First, let’s define Supply Chain. In its simplest form, a supply chain is the activities required by a business to deliver goods or services to the customer (also known as the consumer) This requires the movement of materials, data and cash between the suppliers and customers (consumers).
The major components are Sourcing, Making, and Delivery. The objective in supply chain management is to balance the demand and the supply.
It all starts with demand. Customers need something and place a demand on their suppliers. Suppliers work to fulfill the demands of customers.
For example, the family wants chicken dinner Saturday night. That is demand. The job of the Supply Chain is to satisfy that demand. The steps in the Supply Chain are:
- Understand the demand. There are four in the family. Dinner is Saturday night at 7:00. We’re eating on the deck
- You have a recipe for Barbeque Chicken on the grill. It takes about an hour to cook.
- Where do you get the chicken? Wegman's
You have done this before a hundred times. It is a no brainer.
Saturday morning you go to Wegman's to buy two whole chickens, a salad, and frozen fries.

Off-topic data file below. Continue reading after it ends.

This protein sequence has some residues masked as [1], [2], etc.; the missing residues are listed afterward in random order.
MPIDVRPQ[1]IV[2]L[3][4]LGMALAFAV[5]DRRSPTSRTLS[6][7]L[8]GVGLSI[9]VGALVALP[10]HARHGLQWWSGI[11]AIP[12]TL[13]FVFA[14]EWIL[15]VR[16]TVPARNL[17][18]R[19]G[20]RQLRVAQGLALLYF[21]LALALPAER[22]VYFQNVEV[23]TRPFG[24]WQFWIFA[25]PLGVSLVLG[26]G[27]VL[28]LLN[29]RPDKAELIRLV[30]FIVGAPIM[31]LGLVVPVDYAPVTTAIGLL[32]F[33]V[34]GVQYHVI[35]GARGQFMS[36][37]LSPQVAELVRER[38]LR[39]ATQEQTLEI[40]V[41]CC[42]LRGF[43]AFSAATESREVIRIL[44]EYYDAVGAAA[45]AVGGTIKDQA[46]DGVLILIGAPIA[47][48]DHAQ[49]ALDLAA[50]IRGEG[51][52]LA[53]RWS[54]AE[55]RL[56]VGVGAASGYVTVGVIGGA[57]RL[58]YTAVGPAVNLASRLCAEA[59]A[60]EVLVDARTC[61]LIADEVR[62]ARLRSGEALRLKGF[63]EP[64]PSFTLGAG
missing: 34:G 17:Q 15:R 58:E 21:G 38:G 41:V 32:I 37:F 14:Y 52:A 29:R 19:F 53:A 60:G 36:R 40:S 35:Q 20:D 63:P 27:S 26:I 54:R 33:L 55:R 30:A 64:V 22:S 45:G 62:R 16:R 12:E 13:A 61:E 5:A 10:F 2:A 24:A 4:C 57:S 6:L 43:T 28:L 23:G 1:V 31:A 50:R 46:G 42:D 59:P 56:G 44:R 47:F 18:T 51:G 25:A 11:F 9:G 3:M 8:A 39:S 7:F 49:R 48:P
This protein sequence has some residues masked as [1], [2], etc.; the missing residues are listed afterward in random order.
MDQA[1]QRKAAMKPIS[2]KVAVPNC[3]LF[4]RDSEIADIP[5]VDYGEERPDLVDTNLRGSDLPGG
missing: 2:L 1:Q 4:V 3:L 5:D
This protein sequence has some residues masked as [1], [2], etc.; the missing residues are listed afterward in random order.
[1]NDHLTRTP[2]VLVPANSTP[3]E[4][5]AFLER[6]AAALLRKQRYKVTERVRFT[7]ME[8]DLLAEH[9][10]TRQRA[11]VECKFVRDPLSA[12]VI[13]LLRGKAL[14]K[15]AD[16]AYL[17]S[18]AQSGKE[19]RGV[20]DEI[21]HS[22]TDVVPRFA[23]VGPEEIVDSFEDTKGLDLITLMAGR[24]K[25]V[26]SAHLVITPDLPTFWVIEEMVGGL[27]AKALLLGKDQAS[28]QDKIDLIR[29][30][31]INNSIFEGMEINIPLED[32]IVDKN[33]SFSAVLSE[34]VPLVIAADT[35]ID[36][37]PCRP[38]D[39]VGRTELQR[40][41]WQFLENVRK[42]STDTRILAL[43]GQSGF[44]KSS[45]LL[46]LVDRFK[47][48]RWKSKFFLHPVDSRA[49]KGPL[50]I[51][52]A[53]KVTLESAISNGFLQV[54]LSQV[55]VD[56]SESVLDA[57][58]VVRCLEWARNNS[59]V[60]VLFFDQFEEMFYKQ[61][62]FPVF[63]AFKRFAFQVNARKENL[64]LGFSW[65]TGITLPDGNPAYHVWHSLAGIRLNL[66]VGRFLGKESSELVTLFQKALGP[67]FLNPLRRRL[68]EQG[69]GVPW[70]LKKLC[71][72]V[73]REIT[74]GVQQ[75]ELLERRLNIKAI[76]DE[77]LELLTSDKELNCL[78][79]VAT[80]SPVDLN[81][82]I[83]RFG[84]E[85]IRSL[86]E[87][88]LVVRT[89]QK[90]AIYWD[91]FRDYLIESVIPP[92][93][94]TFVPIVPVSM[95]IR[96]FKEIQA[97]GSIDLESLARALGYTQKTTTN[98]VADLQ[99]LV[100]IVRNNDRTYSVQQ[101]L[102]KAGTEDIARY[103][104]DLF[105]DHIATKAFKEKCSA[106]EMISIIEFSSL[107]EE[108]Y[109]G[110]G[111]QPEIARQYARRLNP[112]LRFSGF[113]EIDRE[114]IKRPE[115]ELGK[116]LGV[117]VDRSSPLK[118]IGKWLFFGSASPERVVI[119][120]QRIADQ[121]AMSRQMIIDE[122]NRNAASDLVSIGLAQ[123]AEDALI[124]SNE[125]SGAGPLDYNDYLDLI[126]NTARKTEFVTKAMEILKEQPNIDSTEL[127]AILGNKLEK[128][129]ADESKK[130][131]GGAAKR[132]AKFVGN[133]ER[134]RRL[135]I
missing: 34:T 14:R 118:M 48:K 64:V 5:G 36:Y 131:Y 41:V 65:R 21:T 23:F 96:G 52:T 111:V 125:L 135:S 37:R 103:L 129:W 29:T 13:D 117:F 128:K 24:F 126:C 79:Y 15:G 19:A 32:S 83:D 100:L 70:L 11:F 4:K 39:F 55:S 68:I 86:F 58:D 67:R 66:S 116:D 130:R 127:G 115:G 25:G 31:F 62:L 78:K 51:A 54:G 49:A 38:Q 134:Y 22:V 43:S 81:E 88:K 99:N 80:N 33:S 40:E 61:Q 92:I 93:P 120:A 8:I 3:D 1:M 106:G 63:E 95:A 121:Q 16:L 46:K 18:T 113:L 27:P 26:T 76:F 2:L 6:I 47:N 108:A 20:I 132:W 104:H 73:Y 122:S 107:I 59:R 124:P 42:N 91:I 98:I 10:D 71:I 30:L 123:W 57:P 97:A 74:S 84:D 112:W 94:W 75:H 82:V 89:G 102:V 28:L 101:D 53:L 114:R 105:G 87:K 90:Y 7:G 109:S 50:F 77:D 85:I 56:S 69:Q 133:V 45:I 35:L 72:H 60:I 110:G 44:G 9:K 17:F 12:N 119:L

At 5:30 you start the charcoal in the grill. At 6:00 you put the chicken on the grill.
At 6:30 the chicken is done. You serve the chicken on the deck. Voila, you have satisfied the demand.
Supply Chain Disruptions
- Neighbors show up at 6:45? – This is a change in demand.
- What happens if you did not have charcoal? – This is a disruption of making.
- What happens if Wegman's only has chicken thighs? What if they are out of chicken? – These are disruptions of supply.
In fact, these are all disruptions to your supply chain.
How does this example relate to recent events?
What we are experiencing today are disruptions in the supply chain.
- Ports are clogged affecting 40% + of Supply.
- Customers are panic buying, which means unstable demand.
- Manufacturers cannot find workers to unload the ships at the ports, manufacture goods, or transport goods to consumers.
- Trucking companies cannot find qualified drivers.
So, now you see how your Chicken Dinner, and everything else you use and need, has a supply chain associated with it.
About the Author
Gary Wood is the owner of Supply Chain Analytics LLC. He has experience with Supply Chains and Supply Chain Systems. He can be reached at firstname.lastname@example.org, at 585-313-7462, or at www.supplychainanalyticsllc.com.